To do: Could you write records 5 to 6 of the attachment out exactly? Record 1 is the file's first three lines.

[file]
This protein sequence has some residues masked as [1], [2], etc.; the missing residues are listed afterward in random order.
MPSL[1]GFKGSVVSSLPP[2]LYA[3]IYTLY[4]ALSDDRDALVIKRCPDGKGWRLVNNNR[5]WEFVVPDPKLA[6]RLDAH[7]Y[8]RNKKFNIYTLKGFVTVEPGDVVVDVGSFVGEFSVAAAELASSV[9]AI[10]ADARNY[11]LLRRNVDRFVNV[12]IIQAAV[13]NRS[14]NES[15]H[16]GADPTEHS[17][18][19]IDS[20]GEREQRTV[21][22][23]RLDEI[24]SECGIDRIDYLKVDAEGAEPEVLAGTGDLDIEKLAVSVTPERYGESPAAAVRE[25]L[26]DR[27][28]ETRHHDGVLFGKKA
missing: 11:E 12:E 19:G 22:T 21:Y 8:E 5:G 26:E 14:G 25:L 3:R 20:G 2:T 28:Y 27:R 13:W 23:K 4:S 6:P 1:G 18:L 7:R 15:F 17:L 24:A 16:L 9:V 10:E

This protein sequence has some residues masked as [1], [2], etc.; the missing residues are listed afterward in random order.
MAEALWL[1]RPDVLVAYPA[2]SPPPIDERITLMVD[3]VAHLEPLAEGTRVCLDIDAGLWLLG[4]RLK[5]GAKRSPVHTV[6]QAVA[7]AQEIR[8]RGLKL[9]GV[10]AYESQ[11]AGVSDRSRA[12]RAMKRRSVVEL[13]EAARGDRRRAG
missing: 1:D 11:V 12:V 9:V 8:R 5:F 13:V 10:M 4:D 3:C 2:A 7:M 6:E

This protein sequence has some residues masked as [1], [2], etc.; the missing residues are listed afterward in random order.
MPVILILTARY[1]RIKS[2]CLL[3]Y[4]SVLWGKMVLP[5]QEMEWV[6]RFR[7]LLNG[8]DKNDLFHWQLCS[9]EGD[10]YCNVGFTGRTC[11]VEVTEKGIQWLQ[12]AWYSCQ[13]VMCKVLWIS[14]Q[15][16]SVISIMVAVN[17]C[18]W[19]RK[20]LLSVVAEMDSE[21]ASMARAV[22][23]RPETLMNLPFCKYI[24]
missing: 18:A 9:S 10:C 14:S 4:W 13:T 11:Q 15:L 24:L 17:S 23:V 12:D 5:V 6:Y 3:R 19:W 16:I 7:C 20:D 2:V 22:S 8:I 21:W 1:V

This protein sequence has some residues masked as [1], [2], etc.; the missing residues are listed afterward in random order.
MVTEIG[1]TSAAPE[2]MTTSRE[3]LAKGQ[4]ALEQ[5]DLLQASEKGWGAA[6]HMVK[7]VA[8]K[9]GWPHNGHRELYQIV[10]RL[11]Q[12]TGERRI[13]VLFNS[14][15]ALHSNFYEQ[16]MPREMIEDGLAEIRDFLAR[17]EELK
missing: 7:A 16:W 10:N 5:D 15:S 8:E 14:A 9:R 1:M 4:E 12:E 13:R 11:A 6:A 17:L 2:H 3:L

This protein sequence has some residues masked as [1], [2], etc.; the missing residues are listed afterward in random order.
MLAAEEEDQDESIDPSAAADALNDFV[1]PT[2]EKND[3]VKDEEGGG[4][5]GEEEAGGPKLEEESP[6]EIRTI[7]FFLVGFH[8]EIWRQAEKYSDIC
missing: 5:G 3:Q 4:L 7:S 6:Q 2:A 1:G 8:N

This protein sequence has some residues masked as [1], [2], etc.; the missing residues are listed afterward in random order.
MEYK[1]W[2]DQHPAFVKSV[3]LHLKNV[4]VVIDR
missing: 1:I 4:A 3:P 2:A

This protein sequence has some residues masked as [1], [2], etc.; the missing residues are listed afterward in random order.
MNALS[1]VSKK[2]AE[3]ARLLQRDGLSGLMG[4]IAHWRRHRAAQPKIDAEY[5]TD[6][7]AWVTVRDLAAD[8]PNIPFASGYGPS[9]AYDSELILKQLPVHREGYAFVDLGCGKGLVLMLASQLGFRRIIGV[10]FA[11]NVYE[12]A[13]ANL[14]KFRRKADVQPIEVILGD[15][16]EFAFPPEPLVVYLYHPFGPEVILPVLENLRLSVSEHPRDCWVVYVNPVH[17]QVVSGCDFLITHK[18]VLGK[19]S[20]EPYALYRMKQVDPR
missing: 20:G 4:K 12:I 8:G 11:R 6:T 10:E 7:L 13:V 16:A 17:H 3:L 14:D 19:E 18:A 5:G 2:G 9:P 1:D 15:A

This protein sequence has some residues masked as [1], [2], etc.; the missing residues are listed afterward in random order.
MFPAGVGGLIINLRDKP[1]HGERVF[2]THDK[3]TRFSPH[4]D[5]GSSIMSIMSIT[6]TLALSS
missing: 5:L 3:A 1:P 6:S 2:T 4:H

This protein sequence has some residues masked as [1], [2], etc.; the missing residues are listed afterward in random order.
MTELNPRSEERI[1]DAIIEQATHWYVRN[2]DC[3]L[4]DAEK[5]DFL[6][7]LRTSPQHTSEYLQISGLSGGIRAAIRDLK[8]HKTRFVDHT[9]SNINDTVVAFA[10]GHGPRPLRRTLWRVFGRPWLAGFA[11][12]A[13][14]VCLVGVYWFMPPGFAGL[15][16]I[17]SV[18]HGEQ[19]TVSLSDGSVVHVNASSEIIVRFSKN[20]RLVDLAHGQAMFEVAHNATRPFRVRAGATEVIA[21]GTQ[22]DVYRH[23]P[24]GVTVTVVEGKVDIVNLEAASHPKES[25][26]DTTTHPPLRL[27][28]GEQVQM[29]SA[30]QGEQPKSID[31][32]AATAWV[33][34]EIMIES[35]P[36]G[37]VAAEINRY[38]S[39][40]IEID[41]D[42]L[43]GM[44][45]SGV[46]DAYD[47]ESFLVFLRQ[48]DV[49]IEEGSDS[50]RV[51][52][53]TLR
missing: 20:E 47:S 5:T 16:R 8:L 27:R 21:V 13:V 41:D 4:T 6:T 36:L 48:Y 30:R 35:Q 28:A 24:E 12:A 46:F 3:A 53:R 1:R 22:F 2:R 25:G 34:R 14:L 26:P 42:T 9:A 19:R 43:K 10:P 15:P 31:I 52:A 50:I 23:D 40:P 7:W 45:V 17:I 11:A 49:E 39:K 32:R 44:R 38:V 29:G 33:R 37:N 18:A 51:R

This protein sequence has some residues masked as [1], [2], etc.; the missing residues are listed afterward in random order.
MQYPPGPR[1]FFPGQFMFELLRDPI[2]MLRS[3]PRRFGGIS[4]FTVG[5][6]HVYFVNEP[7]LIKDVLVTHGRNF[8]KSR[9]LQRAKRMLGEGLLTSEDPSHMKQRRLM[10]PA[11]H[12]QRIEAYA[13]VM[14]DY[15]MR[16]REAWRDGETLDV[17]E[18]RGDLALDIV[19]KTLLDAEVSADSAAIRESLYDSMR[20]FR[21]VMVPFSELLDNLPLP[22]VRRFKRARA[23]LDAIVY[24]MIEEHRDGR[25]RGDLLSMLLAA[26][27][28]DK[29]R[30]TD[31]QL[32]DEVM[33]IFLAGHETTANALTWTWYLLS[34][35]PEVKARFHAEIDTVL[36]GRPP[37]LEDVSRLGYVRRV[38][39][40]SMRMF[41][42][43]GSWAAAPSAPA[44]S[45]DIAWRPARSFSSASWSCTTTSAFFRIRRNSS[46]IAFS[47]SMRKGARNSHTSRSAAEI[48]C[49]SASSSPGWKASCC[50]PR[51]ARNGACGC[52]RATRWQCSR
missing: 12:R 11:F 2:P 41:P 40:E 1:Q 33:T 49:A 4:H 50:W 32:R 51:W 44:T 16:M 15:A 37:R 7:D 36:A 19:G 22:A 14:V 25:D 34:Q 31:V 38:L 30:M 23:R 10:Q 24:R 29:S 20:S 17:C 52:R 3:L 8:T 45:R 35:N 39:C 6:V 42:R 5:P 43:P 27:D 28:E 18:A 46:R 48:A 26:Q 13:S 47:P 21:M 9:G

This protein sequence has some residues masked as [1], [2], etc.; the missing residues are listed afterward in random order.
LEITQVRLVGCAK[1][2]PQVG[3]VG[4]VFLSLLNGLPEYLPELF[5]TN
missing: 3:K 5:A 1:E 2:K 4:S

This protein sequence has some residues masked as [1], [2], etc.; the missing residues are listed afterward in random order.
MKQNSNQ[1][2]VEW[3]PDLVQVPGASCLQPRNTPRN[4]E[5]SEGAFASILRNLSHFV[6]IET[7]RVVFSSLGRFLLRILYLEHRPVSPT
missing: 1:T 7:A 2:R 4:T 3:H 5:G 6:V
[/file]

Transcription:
This protein sequence has some residues masked as [1], [2], etc.; the missing residues are listed afterward in random order.
MLAAEEEDQDESIDPSAAADALNDFV[1]PT[2]EKND[3]VKDEEGGG[4][5]GEEEAGGPKLEEESP[6]EIRTI[7]FFLVGFH[8]EIWRQAEKYSDIC
missing: 5:G 3:Q 4:L 7:S 6:Q 2:A 1:G 8:N

This protein sequence has some residues masked as [1], [2], etc.; the missing residues are listed afterward in random order.
MEYK[1]W[2]DQHPAFVKSV[3]LHLKNV[4]VVIDR
missing: 1:I 4:A 3:P 2:A